Father John Misty turns his critical lens outward on ‘Pure Comedy’
Jimmy Kemper | Friday, April 28, 2017
Father John Misty is a difficult artist to write about. No other musician right now inhabits the same space that he does: a space that exists somewhere in the heart of indie and Americana rock, hidden under so many layers of irony, sarcasm, self-loathing and pseudo-intellectual babble that it’s nearly impossible to capture the core of his persona. Sometimes, the boundaries between Father John Misty, the character and stage personality, and Josh Tillman, the man behind the act, blur so much that it’s uncomfortable to engage with the music, especially when a misinterpretation could become the subject of a Twitter rant.
His latest album, “Pure Comedy,” is both the culmination and rejection of all these weird idiosyncrasies that make Josh Tillman such a compelling character to follow. For the first time since he donned the Father John Misty moniker, Josh Tillman has stripped back all of his ironies and insecurities to reveal the soul at the center of his work. What we find there is absolutely terrifying.
“Pure Comedy” reflects of America as it is right now: a deeply divided, deeply troubled land rapidly hurtling towards the hellfires of an artificially intelligent dystopia – a reality that Tillman finds hilarious.
His approach on “Pure Comedy” radically different from his last effort, 2015’s excellent “I Love You Honeybear.” On “Honeybear,” Misty spent the entire album working through all of his personal flaws within the context of the societal expectations, gender politics and religious narratives surrounding marriage before conceding on the final verse of the penultimate track “Holy S—” that none of it mattered as long as he and his wife genuinely loved each other. From there, Father John Misty gently carried us to the album’s closer and his magnum opus, “I Went To the Store One Day” – a reflection on the serendipitous moment when he met his wife and an elegy to the romantic possibilities of the future. With the ending, Misty left us with a sense of optimism to set against the absolute insanity of the human experience.
“Pure Comedy” replaces “Honeybear’s” optimism with overwhelming feelings of anxiety, depression and bitterness that radiate forward from the first lines of the opening track.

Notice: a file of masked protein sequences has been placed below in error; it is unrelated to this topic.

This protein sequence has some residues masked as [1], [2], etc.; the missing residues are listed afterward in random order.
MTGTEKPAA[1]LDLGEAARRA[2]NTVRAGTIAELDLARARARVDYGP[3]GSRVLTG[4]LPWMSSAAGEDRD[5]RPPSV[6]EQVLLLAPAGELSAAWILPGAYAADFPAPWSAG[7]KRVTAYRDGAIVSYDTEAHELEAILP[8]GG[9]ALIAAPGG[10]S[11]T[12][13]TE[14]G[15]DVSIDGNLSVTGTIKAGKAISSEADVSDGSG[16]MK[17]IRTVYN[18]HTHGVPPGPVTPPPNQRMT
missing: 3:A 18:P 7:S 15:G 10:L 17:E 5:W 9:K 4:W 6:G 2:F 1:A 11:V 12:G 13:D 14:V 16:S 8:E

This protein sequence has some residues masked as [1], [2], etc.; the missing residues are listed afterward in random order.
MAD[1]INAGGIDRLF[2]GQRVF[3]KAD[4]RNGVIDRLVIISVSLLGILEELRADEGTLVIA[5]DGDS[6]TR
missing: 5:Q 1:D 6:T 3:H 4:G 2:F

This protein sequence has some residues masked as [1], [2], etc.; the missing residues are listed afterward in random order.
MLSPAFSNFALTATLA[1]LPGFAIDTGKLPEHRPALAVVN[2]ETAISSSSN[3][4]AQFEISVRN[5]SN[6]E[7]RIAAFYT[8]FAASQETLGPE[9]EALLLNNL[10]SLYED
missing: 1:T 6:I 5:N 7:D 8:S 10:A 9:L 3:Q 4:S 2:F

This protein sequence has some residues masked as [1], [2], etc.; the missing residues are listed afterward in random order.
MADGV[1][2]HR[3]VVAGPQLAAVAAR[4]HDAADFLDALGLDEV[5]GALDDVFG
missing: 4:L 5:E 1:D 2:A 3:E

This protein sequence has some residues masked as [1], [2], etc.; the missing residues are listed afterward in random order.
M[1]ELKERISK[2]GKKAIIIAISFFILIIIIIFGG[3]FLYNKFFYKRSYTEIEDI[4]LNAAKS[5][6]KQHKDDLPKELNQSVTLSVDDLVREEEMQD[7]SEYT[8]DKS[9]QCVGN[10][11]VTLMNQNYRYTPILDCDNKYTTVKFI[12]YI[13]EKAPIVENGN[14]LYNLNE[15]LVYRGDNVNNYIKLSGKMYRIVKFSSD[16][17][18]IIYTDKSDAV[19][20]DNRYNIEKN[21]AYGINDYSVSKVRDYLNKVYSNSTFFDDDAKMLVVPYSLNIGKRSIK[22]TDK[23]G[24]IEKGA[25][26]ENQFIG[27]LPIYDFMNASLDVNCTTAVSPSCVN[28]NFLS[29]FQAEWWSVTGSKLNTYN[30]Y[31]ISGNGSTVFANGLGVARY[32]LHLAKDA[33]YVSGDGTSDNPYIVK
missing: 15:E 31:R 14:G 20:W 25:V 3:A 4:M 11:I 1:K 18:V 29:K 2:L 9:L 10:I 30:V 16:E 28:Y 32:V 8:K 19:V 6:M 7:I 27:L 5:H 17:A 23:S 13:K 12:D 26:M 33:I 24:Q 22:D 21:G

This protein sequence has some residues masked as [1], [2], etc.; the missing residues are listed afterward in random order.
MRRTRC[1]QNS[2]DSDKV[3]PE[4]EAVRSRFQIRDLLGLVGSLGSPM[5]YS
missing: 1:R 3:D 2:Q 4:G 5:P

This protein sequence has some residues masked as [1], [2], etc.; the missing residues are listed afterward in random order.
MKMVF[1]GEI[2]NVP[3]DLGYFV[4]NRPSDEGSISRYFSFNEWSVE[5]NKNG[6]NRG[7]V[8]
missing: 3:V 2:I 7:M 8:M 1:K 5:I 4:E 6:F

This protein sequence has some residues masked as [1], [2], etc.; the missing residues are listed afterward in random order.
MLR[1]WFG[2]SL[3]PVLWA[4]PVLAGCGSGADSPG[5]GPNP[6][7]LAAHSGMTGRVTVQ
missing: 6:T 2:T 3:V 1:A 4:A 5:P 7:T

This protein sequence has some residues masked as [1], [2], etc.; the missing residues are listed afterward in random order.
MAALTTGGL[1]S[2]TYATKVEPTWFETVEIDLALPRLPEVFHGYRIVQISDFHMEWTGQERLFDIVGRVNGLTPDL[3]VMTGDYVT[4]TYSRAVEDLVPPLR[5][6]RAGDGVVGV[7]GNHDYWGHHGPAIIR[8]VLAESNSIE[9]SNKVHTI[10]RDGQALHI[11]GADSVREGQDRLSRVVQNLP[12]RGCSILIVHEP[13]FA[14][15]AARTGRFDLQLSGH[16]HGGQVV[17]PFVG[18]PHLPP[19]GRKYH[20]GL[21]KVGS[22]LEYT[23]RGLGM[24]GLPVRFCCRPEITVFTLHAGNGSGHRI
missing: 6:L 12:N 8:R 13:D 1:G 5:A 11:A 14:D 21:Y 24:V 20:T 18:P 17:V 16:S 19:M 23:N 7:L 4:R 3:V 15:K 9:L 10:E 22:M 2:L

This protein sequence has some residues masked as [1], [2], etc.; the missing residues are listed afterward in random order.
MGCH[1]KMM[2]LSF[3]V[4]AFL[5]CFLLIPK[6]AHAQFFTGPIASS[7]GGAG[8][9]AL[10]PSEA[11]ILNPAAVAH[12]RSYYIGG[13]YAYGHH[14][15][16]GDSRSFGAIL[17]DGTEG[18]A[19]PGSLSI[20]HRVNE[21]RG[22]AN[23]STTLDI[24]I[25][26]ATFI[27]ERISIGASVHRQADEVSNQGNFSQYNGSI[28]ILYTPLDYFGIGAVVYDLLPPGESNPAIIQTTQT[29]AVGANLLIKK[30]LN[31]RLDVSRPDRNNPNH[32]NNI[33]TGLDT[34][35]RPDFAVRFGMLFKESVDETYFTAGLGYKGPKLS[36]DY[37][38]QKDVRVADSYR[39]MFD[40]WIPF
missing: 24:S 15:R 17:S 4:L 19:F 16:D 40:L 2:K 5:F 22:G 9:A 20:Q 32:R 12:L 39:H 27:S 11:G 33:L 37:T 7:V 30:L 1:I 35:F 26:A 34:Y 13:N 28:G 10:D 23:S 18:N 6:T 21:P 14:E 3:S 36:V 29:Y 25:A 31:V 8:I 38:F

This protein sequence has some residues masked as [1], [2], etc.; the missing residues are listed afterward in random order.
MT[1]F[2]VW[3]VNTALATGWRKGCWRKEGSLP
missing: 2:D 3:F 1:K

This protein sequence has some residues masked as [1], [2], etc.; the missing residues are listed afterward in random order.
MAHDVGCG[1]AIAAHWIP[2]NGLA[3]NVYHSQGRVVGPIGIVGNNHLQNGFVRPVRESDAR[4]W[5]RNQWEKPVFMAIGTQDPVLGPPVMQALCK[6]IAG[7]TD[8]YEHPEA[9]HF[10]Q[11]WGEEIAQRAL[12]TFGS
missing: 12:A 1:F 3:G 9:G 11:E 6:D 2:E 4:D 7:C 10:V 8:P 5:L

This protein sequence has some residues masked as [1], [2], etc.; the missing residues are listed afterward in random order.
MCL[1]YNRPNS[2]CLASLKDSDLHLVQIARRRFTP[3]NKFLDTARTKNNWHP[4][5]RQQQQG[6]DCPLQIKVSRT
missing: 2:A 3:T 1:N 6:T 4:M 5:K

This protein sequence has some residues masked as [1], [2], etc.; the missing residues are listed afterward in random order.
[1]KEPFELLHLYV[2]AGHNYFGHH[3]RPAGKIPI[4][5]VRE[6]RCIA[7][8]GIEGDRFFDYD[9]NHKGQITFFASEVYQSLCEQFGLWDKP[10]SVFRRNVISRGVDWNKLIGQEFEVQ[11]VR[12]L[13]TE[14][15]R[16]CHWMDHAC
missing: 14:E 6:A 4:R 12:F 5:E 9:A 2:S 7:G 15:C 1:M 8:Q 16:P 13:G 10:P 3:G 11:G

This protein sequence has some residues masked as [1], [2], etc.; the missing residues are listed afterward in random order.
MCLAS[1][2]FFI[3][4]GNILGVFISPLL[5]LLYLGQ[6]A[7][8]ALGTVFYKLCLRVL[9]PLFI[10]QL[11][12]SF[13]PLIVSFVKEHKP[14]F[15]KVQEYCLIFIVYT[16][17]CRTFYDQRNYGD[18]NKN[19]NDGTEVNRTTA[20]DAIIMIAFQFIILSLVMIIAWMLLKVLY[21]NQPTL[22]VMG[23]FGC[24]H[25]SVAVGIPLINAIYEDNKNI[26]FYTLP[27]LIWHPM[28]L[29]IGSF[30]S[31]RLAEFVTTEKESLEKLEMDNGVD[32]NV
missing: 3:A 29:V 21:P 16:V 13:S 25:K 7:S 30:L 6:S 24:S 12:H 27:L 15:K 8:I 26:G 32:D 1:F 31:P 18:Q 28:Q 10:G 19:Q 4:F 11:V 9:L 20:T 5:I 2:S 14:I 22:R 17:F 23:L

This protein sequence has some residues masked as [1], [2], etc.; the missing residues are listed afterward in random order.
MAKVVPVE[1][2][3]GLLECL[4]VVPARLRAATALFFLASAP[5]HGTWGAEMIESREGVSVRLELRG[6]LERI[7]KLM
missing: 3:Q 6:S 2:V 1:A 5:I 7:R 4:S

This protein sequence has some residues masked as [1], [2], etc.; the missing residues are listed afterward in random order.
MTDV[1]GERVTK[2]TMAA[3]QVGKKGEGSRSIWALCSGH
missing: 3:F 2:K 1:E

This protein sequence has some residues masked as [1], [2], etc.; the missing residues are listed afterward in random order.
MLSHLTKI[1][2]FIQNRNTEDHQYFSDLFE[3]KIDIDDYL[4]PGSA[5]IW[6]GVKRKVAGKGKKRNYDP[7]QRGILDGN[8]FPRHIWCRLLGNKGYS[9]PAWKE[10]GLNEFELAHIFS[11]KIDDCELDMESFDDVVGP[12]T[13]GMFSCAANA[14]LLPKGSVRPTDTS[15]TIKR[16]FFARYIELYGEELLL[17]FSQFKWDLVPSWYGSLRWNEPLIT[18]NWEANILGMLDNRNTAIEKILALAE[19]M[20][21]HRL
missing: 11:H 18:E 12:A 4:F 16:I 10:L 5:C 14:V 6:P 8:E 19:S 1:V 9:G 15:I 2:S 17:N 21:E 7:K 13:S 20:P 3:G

To be fair, the country’s sociopolitical climate has changed so much since “Honeybear,” that the shift in tone feels not only justified, but absolutely necessary. Misty, by turning “Honeybear’s” self-critical approach outward, brings the rest of the world to his level.
He leaves no stone unturned, viscerally condemning and mocking anything that’s made its way through his newsfeed in the past few years, even taking the time in the middle of his 13-minute ballad “Leaving LA” to turn his condemnatory stare back inward and brutally ridicule himself with unprecedented honesty. He approaches the insurmountable task of satirizing every American institution and ideology with a knack for lyrical wit second only to the incomparable Kendrick Lamar.
Wittiness aside and barring a few gems, “Pure Comedy” isn’t worth listening to more than once. Lyricism alone can’t carry the entire album. Misty’s traditional American ballad approach – one hand on the guitar, another on the piano – accentuates the excellent lyrics but doesn’t add meaning or variety to the album. “Total Entertainment Forever” is the exception, employing a stunning jazz line at the song’s climax to juxtapose the wild but grounded entertainment of the past with the bleak and infinite joys of the dystopian future. It’s an excellent moment that puts the rest of the album’s compositions to shame. It also makes me wonder if “Pure Comedy’s” lyrics would be better served if Misty had instead offered them as a collection of poems.
For all of the its flaws, “Pure Comedy” is a remarkable achievement that showcases Misty’s impressive ability to tap into the cultural zeitgeist. Like the aforementioned Kendrick Lamar, Misty authentically captures a wild array of emotions – all of the anger, confusion and sorrow that make up post-election America. When critics reflect on 2017’s year’s best music in December, I have no doubt that “Pure Comedy” will find its way onto a number of the lists. Misty, after all, paved the way for how we engage with this new America, mainly by laughing at at the absurdity of it all.
Artist: Father John Misty
Album: “Pure Comedy”
Label: Sub Pop
Favorite Track: “Total Entertainment Forever”
If you like: Fleet Foxes, Sufjan Stevens
Shamrocks: 4 out of 5